Office Politics for Introverts

How to Be an Introvert at WorkBusiness, like many high schools, is set up to favor extroverts. But tooting your own horn, networking and pitching ideas can be painful for those not naturally inclined to be outgoing, so should the quieter folks among us just give up and become librarians or monks? Certainly not, argues controversial blogger Penelope Trunk. Introverts just need strategies to turn the realities of office life in their favor.
In a post that reveals a real fascination with Myers-Briggs personality types that may not be shared by the world at large, Trunk lays out some useful tips for the introvert with business ambitions, many of them based on the work of Laurie Helgoe, a psychologist and the author of Introvert Power: Why Your Inner Life is Your Hidden Strength. Among her suggestions:
  • Work in the world of ideas. Introverts generally love to talk about ideas, according to Helgoe. She says that in conversation, introverts are stronger if you talk about "what are you thinking?" instead of "what are you doing?"
  • Give ten minutes and then go. Helgoe says extroverts often have anxiety that they cannot get access to the introverts in their life â€" because they are always leaving to be alone. Introverts can alleviate this problem by being fully attentive for a short time, and then leave.
  • Have confidence in your self-knowledge. Self-knowledge will help you to put yourself in situations where you'll have the most positive impact. For example, Helgoe has a great chapter in how to get out of going to a party â€" a key skill for an introvert, who does better in very small groups. But the bottom line is that you have to say that you'd rather be alone, which, Helgoe points out, "requires a real grounding in who you are."
  • Teach other people to interact with you. A lot of the conflict [co-worker] Ryan Healy and I used to have is that I had no idea how to communicate with an introvert. The biggest difference is that I think out loud, so I never stop talking to think. Ryan thinks and then talks. But if I never shut up, he can't actually think long enough to have a response. He did a bunch of research about communication styles and he taught me this difference between us. It helped me a lot to make space so that we could have a productive conversation.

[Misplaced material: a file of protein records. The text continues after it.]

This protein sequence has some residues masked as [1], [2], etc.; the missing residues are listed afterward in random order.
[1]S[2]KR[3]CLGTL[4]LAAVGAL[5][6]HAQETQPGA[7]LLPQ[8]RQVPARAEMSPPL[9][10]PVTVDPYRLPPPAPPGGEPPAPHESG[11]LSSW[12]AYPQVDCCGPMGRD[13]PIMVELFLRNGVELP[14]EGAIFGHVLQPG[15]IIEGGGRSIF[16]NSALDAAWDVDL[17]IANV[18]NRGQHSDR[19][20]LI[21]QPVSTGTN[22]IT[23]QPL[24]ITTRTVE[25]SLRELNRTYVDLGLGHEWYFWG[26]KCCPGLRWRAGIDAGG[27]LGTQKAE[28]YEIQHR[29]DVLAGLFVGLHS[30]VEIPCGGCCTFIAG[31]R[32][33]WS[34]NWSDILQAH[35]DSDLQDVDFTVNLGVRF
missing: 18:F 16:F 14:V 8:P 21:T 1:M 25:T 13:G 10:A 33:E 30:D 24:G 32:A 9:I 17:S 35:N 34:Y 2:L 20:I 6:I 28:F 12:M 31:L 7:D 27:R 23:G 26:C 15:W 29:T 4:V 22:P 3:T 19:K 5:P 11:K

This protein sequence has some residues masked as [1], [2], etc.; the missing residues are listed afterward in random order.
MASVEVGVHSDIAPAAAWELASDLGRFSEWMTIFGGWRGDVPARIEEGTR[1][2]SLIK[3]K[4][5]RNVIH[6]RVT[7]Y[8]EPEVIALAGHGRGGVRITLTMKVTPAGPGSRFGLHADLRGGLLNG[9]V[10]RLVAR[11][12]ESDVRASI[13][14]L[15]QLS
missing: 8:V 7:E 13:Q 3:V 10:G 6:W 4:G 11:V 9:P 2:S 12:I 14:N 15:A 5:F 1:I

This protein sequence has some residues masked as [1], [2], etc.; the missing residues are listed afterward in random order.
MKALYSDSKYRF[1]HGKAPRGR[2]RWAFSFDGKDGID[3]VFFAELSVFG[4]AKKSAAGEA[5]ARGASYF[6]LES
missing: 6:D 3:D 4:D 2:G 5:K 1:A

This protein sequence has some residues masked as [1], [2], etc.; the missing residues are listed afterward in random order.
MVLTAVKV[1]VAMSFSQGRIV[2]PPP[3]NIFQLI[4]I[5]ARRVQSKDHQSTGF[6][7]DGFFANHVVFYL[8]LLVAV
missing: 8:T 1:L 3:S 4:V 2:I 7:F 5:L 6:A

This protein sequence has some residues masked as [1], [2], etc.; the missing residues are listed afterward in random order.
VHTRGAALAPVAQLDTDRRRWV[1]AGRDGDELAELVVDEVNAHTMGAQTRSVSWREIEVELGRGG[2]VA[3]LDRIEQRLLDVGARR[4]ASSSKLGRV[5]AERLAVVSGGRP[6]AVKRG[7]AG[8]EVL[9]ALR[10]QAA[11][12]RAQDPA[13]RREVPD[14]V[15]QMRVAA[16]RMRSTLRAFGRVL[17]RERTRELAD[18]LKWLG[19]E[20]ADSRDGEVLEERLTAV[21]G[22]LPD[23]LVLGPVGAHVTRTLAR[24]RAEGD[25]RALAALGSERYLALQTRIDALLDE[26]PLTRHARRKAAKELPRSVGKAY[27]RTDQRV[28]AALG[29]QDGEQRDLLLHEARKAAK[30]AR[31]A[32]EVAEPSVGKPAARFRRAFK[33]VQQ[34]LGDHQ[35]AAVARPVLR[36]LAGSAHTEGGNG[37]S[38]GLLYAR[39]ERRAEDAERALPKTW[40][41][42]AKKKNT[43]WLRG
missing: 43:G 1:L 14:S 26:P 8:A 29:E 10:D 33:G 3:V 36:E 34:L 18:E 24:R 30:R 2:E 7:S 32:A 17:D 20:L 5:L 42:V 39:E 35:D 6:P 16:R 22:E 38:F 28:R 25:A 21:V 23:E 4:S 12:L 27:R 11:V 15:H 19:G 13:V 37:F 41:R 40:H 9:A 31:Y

While Trunk's tips could make life easier for introverts, is the burden on quietest among us to adapt to the talkers? Should extroverts do more to make office life easier on the introvert? Certainly, answers Trunk and advises extroverts to, "stop assuming everyone is like you, and start tailoring conversation to introverts when it's appropriate."

Want to know what Trunk is talking about when she goes on about ENTJs and INTJs? Here's a quick internet inventory to give you idea of what Myers-Briggs personality type you are. No doubt it's far less accurate than a full assessment, but it only takes a few minutes and should give you taste of where you'd fall on the personality spectrum.

(Image of shy T-shirt by RobotSkirt, CC 2.0)